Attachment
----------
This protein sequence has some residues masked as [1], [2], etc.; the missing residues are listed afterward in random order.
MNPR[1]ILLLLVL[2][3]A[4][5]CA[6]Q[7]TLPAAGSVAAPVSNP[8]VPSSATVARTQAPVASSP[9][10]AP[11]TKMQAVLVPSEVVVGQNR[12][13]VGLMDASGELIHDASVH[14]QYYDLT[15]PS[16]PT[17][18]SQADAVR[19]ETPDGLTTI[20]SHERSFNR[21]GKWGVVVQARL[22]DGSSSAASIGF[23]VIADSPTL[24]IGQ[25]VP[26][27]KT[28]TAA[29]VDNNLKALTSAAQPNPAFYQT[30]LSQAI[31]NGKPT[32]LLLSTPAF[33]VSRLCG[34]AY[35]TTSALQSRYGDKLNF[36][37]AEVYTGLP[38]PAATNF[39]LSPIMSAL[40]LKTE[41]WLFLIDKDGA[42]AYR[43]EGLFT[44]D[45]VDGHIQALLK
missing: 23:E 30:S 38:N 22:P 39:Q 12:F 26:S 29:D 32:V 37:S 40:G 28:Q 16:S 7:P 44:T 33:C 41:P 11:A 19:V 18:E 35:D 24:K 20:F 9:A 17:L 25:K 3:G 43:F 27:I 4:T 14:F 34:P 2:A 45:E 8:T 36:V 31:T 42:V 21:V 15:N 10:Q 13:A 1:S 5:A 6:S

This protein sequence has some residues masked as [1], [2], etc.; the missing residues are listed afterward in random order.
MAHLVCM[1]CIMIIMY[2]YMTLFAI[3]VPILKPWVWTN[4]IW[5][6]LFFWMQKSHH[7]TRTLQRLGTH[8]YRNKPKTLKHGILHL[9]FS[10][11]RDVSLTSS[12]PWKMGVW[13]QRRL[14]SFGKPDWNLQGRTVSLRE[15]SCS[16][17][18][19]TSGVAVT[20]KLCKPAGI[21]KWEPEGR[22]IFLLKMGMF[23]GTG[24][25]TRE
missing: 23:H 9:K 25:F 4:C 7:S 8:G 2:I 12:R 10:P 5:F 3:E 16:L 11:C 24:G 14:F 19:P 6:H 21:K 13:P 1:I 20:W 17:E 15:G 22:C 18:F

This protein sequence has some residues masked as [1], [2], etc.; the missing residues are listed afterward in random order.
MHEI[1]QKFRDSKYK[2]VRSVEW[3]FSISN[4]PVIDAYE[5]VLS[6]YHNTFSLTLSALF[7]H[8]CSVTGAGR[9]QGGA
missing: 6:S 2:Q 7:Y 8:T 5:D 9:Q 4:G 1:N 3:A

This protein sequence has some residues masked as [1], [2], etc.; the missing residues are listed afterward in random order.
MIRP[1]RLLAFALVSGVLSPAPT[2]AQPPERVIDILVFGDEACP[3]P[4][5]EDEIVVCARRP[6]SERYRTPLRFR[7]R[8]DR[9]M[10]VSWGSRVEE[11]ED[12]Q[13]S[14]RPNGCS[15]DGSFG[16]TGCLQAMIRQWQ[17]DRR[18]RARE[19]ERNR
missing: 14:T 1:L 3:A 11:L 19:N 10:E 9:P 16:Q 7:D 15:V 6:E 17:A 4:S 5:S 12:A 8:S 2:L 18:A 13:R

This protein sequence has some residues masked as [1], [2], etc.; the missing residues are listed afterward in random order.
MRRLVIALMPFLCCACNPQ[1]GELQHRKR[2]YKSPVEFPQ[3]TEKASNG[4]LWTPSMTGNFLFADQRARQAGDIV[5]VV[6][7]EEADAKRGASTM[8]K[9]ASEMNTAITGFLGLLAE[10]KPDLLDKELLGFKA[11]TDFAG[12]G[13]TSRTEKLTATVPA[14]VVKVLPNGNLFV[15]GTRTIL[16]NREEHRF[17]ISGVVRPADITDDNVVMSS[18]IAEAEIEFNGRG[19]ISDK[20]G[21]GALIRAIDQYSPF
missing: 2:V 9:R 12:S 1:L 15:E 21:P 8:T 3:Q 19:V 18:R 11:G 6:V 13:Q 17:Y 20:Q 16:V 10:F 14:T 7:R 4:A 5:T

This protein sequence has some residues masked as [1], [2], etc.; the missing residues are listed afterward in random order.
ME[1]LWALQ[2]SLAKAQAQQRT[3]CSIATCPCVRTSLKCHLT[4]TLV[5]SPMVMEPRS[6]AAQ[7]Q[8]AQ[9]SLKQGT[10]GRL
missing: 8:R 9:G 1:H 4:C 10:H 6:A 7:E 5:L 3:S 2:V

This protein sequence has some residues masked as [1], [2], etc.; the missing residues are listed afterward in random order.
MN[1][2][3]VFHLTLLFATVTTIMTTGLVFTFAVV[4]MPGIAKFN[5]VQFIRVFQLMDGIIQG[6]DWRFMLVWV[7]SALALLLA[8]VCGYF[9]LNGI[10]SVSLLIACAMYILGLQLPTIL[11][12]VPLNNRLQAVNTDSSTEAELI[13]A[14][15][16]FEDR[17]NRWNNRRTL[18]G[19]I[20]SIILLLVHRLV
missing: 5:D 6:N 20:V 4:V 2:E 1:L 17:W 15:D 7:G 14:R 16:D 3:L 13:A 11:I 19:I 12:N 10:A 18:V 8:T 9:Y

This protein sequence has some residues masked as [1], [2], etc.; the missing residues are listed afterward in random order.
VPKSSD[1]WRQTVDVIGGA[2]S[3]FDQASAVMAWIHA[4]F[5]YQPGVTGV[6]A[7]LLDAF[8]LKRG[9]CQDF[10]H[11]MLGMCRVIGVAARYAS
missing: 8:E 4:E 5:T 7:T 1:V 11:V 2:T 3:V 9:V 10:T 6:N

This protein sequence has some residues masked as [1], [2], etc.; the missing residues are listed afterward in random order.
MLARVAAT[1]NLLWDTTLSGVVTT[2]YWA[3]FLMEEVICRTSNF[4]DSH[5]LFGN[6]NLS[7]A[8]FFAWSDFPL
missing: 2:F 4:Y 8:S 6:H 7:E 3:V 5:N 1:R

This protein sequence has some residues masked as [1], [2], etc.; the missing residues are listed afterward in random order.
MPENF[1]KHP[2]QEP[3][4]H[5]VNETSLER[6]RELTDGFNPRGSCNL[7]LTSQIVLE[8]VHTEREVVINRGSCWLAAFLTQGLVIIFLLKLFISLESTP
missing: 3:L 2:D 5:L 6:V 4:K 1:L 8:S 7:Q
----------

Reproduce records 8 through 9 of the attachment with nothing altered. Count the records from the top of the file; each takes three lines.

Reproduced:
This protein sequence has some residues masked as [1], [2], etc.; the missing residues are listed afterward in random order.
VPKSSD[1]WRQTVDVIGGA[2]S[3]FDQASAVMAWIHA[4]F[5]YQPGVTGV[6]A[7]LLDAF[8]LKRG[9]CQDF[10]H[11]MLGMCRVIGVAARYAS
missing: 8:E 4:E 5:T 7:T 1:V 11:V 2:T 3:V 9:V 10:T 6:N

This protein sequence has some residues masked as [1], [2], etc.; the missing residues are listed afterward in random order.
MLARVAAT[1]NLLWDTTLSGVVTT[2]YWA[3]FLMEEVICRTSNF[4]DSH[5]LFGN[6]NLS[7]A[8]FFAWSDFPL
missing: 2:F 4:Y 8:S 6:H 7:E 3:V 5:N 1:R